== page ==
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Assessment of Probability in a Risk Assessment Exercise

A small improvement in the method for assessment of probability 

1. Risk assessment is an important exercise in any OH&S Management System for taking preventive action and assuring safety of people.

2. The procedure for Risk Assessment is freely available from many sources.For example the following sites provide good guideline.

3. Risk is defined as the net result of probability and consequence; r=pc.

4. As part of assessment, what is suggested in the procedure for assessing probability is to select from a table such as the following: 

Probability :   (as per  

Almost certain                            The most likely and expected result if the hazard – 

                                                event takes place.


Quite possible                            Quite possible, would not be unusual, even 50/50  


Unusual but possible                    Unusual but possible sequence or coincidence

Remotely possible                        Remotely possible coincidence

Conceivable but unlikely                Has never happened after may years of exposure,

                                                  but is conceivably possible

Practically impossible.                   Practically impossible, has never happened before 

5 My view

P being one of just two items in the equation, and the assessment having a strong bearing on assurance for people’s safety, it is considered desirable to make the assessment a little more objective.It is true that arbitrariness could not be completely eliminated. But it could be reduced to some extent by taking the analysis a bit further.

6. In view of the above, the line of thought is as follows: An assessor is making the assessment at certain point of time.The assessor is making an assessment with respect to certain situation/location. The likelihood of an undesirable event happening would depend on certain factors existing in the situation/location. 

Hence it is felt that the assessor must list the general and specific factors having influence on an accident,    visualize the various states in which the factors likely to exist anywhere, identify each factor-wise the state which is prevalent in the location and, based on the combination of the states of the factors, arrive at conclusion regarding probability.  

7. The following Table is provided herewith as an example: 

   Sl.No Factors that have influence for an accident           Probability of Occurrence and Numerical value assignable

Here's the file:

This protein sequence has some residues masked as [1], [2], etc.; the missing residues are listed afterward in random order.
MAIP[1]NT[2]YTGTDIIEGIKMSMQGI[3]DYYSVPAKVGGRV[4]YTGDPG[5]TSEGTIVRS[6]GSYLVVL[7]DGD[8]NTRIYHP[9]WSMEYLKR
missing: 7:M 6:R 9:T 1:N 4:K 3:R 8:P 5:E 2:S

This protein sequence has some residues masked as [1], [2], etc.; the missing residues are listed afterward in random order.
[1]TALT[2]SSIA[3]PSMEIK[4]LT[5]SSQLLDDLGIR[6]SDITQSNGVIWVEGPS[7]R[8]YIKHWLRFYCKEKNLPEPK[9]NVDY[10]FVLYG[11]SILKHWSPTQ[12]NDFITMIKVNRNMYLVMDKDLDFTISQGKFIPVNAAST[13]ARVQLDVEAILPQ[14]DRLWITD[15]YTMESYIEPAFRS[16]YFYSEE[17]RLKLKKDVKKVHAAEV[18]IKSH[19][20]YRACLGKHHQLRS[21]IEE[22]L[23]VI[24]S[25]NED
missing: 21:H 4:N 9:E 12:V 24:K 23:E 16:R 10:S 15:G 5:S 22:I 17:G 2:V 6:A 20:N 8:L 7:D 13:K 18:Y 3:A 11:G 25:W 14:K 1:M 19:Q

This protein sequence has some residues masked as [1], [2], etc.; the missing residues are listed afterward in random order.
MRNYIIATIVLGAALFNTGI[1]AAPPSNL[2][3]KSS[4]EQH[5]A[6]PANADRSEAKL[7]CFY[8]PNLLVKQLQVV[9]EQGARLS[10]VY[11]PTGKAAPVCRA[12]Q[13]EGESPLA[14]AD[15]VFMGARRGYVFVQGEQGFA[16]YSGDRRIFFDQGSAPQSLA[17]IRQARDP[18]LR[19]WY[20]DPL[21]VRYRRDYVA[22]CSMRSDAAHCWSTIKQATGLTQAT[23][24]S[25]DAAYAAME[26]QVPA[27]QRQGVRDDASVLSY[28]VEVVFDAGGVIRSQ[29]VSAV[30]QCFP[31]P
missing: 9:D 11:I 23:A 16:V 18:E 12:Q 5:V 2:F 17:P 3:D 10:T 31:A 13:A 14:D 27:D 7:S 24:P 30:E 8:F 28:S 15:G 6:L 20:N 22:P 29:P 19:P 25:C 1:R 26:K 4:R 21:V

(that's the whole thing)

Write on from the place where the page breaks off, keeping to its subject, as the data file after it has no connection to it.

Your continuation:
Will Happen May Happen Equal Chance May not happen Will not happen
                            Numerical value Assignable
5 4 3 2 1
                                            State of the Factor
1 Occurrence of Incidents Frequent * Noticeable Rare Nil
2 Occurrence of Accident Every Year * Last year * Never
3 Condition of work environment Bad Not satisfactory Satisfactory Scope for improvement Good
4 Exposure of persons Long * Medium * Short
5 Permit system(Hot permit, Height permit etc.,) Does not exist * Exists not followed always * Exists and followed
6 Supervision Does not exist Short period Intermittent frequent Continuous










Not trained





8 Engineering control Nil Exists but Not reliable * * Exists and reliable
9 Use of PPE Not a practice * * * Completeadherence

* To be described similarly 

8. We can also add ‘weight’ to each factor, assign numerical values for the ‘states’ and arrive at a ‘score’ for the overall assessment.   

9. The above method involving factorization, factor-wise description of the likely scene in general and selecting the scene that exists in the location at the assessment time , it is felt, may be adopted for any other assessments also, by adapting it suitably.  

10. A small step to make the risk assessment a bit more reliable! Or shall we call it a step for ‘process refinement’?  


Sam Anbazhagan

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  • Hey Sam, I see the rationale for using the factors, and also for using a weighted score. But how does one ensure that the factors themselves are as close to mutually exclusive and collectively exhaustive? Unless we do that, wouldn’t the risk calculation be flawed?


    • Hi Vijay,

      The resulting assessment is expected to be better than only thoughtfully selecting from the Table at para4.

      It is better to have mutually exclusive factors only and limiting it to a reasonable number, say 7.

      I also wanted to add a line that exaustive number of factors may not lead to nearness to true probability.It may burden the Assessor without adding much value.

      It is a small step for improvement. It can certainly be improved further.


      Sam Anbazhagan